Willamette Valley/Metro – Portland area anglers don’t have a lot to pursue in the dog days of summer. Summer Chinook counts at Bonneville are dropping fast, and although the summer steelhead passage is on the improve, numbers are far shy from previous years, as in 1/3 of last year’s tally as of this date. Some steelhead are being caught however.
Warm water anglers are taking advantage of the water conditions on the Willamette. Spring Chinook action is finally tapering.
Rafters and swimmers are dominating the Sandy and Clackamas Rivers. Only early morning casters stand a chance.
Below, With ocean salmon still slow, these two anglers targeted lingcod and came up big on July 17th. These large lings were taken just outside of the mouth of the Columbia River.
Northwest – The salmon bite off of the mouth of the Columbia has finally picked up again. Coho are falling to the SW of the river mouth and Chinook action is fair as well. Both species should start showing in greater numbers as we near early August.
The sturgeon fishing remains very impressive downstream of Tongue Point.
Nehalem Bay trollers are catching a few summer Chinook in the Wheeler area. Catches are light, just as expected.
A friendly ocean has inspired tuna chasers to go an ungodly number of miles offshore for the albacore. Action has been good out of Garibaldi and Astoria however, and tuna should get closer as the season progresses.
Ocean crabbing remains excellent from Garibaldi southward, but soft-shells are the rule. Bay crabbing remains fair.
There are some nice sized halibut coming from the nearshore fishery, mostly between Manzanita and Nehalem Bays.
Spring Chinook and summer steelhead fishing is challenging in the Tillamook area systems, low, clear water isn’t helping matters. Steelhead remains your best option on the Wilson and Nestucca systems.
Southwest – From Pete Heley
On a Tenmile Creek float last week, we caught dozens of yellow perch, but none over eight inches in length. The fishing for largemouth bass was disappointing with no bass landed weighing more than a pound. Tenmile Creek is free of logjams this year, but is quite narrow in a number of spots – to the point where passage via a pontoon boat is very difficult. A float tube or a kayak is a much better choice.
As for fishing at Winchester Bay, the South Jetty is fishing well for assorted bottomfish, the Triangle is fishing well for the same marine species with a smaller average size. The latest stats on the ocean fin-clipped coho fishery run through July 9th and 1077 finclipped quota, or six percent of the 18,000 quota of finclipped cohos have caught and kept. The ocean finclipped coho season will end July 31st unless the quota is reached earlier.
Winchester Bay has been the busiest port and has produced the most keeper coho. Garibaldi is the second busiest port and has produced the most kept chinooks – but has recently fished very poorly with only .18 kept salmon per angler for the season. Starting on September 2nd there will be an ocean coho season where both clipped and unclipped coho salmon may be kept with a quota of 6,000 cohos. There have been catches of 25+ tuna taken this last week out of both Charlston and Winchester Bay.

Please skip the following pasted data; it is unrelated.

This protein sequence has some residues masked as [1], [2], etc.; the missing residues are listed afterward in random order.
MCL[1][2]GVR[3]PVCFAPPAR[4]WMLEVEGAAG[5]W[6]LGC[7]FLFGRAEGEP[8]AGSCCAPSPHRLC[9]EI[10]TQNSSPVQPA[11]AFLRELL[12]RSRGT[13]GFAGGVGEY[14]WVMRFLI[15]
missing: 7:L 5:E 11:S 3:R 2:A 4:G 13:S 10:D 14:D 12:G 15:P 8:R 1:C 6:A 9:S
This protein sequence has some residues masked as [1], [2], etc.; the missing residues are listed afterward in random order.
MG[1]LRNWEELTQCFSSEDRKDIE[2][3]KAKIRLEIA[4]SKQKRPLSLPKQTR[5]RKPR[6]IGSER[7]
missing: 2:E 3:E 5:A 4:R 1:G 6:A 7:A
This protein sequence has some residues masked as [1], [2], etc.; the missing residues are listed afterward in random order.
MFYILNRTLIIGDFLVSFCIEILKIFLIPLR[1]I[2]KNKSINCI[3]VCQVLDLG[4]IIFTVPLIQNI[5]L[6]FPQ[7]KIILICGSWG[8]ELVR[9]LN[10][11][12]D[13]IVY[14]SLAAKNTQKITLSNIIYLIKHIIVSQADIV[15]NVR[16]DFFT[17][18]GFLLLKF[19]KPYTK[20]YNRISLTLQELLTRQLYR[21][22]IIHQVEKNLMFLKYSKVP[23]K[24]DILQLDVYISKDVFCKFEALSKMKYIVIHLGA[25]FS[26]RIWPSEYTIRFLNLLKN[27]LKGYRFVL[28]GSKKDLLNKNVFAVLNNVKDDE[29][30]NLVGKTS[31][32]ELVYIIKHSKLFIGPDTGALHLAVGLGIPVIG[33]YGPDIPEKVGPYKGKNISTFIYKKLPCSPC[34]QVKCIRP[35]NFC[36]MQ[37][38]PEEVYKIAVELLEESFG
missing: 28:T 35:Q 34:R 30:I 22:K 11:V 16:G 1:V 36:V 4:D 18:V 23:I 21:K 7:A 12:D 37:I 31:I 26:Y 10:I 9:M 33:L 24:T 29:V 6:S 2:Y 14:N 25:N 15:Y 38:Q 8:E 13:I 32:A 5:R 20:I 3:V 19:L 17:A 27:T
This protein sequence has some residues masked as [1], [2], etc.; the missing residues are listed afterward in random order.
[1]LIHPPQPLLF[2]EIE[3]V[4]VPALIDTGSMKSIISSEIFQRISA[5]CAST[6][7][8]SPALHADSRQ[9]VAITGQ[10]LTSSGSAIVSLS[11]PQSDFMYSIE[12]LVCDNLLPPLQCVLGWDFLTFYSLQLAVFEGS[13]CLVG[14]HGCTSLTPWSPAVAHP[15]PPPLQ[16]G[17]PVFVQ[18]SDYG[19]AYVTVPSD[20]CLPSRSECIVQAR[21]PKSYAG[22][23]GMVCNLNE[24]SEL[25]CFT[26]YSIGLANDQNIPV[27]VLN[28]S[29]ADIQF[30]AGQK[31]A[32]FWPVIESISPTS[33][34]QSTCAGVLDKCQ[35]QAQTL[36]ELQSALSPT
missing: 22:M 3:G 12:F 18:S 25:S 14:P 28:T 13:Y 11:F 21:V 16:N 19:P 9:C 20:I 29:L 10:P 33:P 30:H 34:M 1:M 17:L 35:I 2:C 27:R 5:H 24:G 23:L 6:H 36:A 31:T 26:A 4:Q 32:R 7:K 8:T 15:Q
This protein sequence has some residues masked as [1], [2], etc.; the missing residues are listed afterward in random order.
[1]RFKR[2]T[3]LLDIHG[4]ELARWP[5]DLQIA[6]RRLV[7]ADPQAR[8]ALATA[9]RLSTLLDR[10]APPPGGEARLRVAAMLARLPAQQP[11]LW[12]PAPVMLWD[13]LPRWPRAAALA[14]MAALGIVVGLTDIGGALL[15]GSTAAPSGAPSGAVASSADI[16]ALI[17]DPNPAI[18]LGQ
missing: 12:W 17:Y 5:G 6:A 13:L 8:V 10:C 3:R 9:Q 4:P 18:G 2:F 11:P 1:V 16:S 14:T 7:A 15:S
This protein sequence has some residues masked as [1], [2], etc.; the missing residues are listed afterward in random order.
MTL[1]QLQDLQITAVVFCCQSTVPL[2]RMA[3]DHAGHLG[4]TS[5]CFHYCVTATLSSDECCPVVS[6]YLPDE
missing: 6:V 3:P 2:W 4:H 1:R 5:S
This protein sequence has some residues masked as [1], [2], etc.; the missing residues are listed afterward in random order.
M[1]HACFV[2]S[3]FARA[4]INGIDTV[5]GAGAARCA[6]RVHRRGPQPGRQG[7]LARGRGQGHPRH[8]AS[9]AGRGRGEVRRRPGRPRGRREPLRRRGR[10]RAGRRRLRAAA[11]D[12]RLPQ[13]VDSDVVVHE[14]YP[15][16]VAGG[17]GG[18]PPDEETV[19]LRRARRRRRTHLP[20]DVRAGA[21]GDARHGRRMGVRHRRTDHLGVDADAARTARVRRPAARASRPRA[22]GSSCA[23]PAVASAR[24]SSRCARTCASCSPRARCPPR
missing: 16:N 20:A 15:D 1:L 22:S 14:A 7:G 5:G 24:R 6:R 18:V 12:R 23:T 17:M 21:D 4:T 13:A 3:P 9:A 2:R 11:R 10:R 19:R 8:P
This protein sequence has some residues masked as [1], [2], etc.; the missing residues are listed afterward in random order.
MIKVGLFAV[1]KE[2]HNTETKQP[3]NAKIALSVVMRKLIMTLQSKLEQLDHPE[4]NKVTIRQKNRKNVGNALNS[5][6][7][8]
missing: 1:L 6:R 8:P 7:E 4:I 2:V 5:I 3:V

The pinkfin run on the lower Umpqua River above Winchester Bay continues with the fishing getting ever more inconsistent. A recent tidewater trip for Umpqua River smallmouth revealed a surprising amount of fishing pressure. Fishing Guide Jaimie Standifer reported good fishing for chinook salmon last week on the Umpqua River near Reedsport.
SW Washington –
Cowlitz River – Below the I-5 Bridge: 29 bank and 1 boat/3 rods had no catch. From the I-5 Bridge upstream: 184 bank rods kept 23 adult and 2 jack spring Chinook and 9 steelhead and released 2 adult and 2 jack spring Chinook, 3 steelhead, and 2 cutthroats. 67 boats/193 rods kept 65 steelhead and 1 cutthroat and released 1 steelhead and 17 cutthroat.
Lower Columbia mainstem below Bonneville Dam – Last week we sampled 978 salmonid anglers (149 boats) with 42 adult and 6 jack summer Chinook, 67 steelhead, and no sockeye. 24 (57%) of the adult summer Chinook and 42 (63%) of the steelhead were kept. Anglers averaged a steelhead caught per every 14.6 rods. In comparison, anglers averaged a fish per every 6.1 and 7.6 rods during the same time in 2015 and 2016, respectively.
Tri-cities Area Summer Chinook & Sockeye Fishery
With the closure of the Upper Columbia River for the retention of sockeye, angler effort has been low. This past week, July 10-16, there were an estimated 62 boats fishing for summer chinook salmon in the Columbia River between Highway 395 and Priest Rapids Dam. WDFW staff interviewed 19 anglers from 8 boats with a reported harvest of 1 adult hatchery chinook and 1 wild chinook and 1 sockeye were caught and released. For the week an estimated 8 adult summer chinook were harvested. For the season there have been 2,291 angler trips for sockeye/summer chinook with 115 adult hatchery chinook, 23 chinook jacks, and 885 sockeye harvested. Area fisheries will continue to be open to fishing for hatchery summer chinook through August 15.
Lower Columbia mainstem from the Marker 82 line downstream – We sampled 16 sturgeon anglers (including 4 boats) with 9 legals released.
Lower Columbia mainstem below Bonneville Dam – We sampled 20 shad bank anglers with 27 fish kept.
Lower Columbia mainstem below Bonneville Dam – 3 walleye anglers (1 boat) had no catch.
Recent plants of rainbows, including some over 5 pounds each. No report on angling success.
From The Guide’s Forecast. Always more Oregon fishing information here.